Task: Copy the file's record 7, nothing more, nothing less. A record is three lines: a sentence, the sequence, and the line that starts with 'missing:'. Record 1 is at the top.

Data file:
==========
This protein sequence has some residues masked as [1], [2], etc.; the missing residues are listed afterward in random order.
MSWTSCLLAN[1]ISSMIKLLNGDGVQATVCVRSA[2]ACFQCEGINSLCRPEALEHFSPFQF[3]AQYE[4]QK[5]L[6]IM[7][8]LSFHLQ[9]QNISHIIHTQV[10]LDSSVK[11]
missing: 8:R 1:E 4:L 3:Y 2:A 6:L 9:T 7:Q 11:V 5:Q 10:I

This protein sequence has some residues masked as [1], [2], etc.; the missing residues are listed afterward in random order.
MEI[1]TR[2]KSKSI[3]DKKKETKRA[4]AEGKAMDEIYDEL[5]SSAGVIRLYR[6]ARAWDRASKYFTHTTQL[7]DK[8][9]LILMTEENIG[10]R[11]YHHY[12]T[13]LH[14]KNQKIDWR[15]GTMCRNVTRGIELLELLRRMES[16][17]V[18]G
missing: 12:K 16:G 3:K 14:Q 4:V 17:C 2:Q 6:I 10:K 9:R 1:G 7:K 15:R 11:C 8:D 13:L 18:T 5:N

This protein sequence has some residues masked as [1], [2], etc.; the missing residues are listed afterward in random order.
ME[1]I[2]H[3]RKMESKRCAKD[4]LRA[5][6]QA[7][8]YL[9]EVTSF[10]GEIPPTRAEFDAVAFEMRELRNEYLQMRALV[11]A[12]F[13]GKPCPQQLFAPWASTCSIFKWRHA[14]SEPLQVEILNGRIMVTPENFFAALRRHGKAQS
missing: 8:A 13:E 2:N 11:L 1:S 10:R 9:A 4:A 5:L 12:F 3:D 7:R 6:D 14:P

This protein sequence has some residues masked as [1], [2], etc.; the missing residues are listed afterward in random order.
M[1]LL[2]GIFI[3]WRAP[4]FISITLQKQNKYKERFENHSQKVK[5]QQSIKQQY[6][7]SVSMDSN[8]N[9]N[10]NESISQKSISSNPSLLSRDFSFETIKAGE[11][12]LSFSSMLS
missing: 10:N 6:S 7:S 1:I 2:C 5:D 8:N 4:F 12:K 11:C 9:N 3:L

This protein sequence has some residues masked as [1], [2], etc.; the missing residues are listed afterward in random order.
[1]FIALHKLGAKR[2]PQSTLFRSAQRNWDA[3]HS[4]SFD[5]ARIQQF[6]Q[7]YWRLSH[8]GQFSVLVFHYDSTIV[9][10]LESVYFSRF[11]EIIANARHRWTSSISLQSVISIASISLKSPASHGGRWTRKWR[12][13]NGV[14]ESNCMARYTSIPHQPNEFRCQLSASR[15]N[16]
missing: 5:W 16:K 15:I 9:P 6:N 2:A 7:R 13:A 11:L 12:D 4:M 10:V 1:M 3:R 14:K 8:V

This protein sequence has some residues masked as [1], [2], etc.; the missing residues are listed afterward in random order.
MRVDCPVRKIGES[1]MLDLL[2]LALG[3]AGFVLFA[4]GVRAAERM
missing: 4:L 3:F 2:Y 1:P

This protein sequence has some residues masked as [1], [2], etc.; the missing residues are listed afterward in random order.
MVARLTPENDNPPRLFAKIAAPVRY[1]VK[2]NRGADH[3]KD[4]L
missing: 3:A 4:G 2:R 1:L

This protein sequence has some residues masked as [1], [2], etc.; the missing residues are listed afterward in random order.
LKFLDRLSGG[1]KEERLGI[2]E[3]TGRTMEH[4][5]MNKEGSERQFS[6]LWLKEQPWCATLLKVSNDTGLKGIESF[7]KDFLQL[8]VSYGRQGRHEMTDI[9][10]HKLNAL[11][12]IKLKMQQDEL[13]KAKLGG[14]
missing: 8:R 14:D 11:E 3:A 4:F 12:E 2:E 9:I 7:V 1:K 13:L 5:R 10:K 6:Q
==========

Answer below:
This protein sequence has some residues masked as [1], [2], etc.; the missing residues are listed afterward in random order.
MVARLTPENDNPPRLFAKIAAPVRY[1]VK[2]NRGADH[3]KD[4]L
missing: 3:A 4:G 2:R 1:L